NHS approves electronic consent technology in clinical trials

pharmafile | August 28, 2015 | News story | Medical Communications, Research and Development Mytrus, NHS, clinical trials, digital health technology, electronic informed consent 

Clinical technology and services company Mytrus has announced that its software platform for electronic informed consent has received approval for use by Britain’s National Health Service (NHS); the first time e-Consent technology will be used in a trial in England.

California-based Mytrus also had the accolade of producing the first electronic informed consent technology approved for use in a clinical trial by the US FDA, when it was used for this purpose by Pfizer in 2011.

The Mytrus software has since been used by several of the world’s other largest pharmaceutical companies in about 30 studies and has received approvals from other national health authorities, as well as 50 institutional review boards and ethics committees.

At a time when bringing a drug to market can cost up to $1 billion, Mytrus believes it can help deliver cost and efficiency savings to academia, pharmaceutical, biotech and device makers.

Mytrus CEO, Anthony Costello, comments: “The use of electronic media to explain a study and collect participants’ acknowledgements and signatures is not only a more efficient way of collecting informed consent but also puts the trial volunteer or patient at the centre of the process. We help patients make better, more informed decisions and our technology has been a major advancement in improving patient comprehension in dozens of studies.”

Approval for the use of Mytrus’ electronic informed consent in the trial in England was granted by the Health Research Authority (HRA), a division of the NHS. HRA was established to promote and protect the interests of patients participating in research and oversee research ethics committees in England, as well as innovation in research.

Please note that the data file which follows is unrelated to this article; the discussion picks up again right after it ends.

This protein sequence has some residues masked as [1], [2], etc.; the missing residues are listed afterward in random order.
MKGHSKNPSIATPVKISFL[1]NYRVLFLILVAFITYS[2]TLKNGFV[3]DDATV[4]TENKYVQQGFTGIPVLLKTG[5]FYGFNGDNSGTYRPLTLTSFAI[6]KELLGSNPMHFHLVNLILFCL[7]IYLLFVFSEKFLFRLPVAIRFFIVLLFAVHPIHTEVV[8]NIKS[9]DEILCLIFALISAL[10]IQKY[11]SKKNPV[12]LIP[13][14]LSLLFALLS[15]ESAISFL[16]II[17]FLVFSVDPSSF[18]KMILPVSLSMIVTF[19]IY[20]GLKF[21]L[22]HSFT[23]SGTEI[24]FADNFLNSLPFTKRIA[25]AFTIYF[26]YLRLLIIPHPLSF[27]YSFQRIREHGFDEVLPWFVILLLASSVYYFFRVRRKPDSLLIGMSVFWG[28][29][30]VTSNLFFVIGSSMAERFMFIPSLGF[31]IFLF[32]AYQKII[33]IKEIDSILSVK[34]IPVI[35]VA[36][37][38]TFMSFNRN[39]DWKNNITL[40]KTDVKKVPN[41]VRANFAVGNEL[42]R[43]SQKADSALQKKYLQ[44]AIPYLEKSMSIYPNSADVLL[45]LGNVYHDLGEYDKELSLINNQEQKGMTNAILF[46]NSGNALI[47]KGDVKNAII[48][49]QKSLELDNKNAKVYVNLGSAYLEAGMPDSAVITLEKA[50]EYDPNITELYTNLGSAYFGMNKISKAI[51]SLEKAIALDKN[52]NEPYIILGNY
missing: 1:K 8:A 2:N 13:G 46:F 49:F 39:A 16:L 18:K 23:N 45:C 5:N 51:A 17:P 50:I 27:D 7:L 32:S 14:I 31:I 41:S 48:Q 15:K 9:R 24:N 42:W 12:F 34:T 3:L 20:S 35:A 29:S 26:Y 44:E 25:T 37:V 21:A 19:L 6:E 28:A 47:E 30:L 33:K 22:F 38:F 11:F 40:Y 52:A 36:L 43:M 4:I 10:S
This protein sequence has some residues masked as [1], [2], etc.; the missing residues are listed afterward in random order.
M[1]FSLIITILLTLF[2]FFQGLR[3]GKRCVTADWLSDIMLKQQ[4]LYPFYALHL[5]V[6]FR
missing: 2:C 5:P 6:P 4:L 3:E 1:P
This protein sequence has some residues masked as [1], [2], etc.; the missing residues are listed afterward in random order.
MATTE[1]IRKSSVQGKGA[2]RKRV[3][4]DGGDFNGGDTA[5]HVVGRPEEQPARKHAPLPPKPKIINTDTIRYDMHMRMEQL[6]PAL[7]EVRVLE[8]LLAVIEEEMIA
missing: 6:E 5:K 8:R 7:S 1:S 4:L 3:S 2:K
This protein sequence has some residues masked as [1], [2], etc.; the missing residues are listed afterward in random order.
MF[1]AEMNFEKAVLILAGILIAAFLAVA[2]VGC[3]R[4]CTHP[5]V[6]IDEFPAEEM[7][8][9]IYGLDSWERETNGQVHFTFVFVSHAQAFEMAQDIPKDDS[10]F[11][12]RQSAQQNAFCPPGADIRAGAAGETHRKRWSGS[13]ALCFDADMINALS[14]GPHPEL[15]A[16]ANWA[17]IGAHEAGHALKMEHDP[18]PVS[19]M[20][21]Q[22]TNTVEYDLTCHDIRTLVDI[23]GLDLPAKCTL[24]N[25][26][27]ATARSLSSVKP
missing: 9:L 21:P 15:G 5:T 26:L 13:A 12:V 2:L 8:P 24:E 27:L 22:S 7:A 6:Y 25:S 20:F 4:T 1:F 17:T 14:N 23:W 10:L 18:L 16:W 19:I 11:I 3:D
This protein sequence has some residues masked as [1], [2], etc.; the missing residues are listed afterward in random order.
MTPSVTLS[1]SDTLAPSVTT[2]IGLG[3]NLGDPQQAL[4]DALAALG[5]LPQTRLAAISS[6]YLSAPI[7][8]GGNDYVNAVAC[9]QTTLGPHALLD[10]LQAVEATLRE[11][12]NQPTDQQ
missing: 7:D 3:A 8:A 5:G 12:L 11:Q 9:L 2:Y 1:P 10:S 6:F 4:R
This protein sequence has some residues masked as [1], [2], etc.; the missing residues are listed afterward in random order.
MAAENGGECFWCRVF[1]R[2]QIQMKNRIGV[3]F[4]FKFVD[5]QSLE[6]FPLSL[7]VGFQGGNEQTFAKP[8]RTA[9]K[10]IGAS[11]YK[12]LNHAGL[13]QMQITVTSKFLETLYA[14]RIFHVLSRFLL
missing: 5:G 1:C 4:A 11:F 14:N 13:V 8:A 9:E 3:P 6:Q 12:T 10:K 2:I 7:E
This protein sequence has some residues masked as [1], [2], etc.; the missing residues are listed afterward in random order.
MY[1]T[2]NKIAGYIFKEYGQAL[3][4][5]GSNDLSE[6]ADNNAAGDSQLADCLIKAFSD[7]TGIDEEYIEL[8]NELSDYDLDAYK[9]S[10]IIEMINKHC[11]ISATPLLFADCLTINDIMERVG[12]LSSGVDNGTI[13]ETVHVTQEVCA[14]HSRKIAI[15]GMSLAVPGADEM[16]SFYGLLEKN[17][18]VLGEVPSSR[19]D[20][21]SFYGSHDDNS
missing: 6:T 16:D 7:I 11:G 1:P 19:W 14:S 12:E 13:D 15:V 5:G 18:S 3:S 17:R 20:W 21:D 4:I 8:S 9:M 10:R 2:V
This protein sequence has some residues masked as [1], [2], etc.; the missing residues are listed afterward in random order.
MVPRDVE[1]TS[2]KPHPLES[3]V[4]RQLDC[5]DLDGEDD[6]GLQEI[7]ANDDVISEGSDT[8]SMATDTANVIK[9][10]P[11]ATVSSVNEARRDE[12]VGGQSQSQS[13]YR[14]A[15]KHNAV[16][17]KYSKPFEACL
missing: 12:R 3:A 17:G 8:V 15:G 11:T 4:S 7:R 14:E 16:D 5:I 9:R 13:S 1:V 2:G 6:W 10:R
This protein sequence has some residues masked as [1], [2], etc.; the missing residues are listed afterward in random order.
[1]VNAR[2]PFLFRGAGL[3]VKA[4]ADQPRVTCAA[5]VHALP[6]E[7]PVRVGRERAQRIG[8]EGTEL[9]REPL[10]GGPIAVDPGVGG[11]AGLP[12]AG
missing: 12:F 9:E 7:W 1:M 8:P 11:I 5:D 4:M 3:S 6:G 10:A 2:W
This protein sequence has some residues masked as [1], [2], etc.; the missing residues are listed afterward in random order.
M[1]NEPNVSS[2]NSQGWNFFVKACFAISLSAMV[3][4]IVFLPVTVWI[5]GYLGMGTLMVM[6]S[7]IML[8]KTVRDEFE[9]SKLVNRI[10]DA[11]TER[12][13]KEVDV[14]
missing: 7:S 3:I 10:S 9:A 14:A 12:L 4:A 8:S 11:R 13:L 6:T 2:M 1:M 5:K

HRA is interested in how e-Consent technology impacts both efficiency and the ethical treatment of patients. Research sites worldwide have traditionally used paper documents to share information on study risks, benefits and alternatives, as well as information on what patients can expect in a trial.

Mytrus’ Enroll platform uses a tablet computer to deliver a trial overview and key information to potential participants via ‘simple, entertaining videos’. These potential participants read the informed consent document, answer questions to assess understanding and are prompted to review information they don’t understand as well.

Research site staff can track patient metrics to better understand where patients need counselling and dedicate time for each potential participant to discuss the study before giving consent.

The newly NHS-approved study, which involves one of the top 10 pharma companies testing a new investigational drug, began enrolling patients in July. The e-Consent pilot is being run in tandem with traditional paper consent so that results can be compared.

An independent study of Enroll by the California Pacific Medical Center Research Institute found that patients provided with paper-only consent were able to correctly answer 58 percent of questions asked on a follow-up questionnaire, whereas those who used an electronic consent application correctly answered 75 percent of the questions.

Joel Levy

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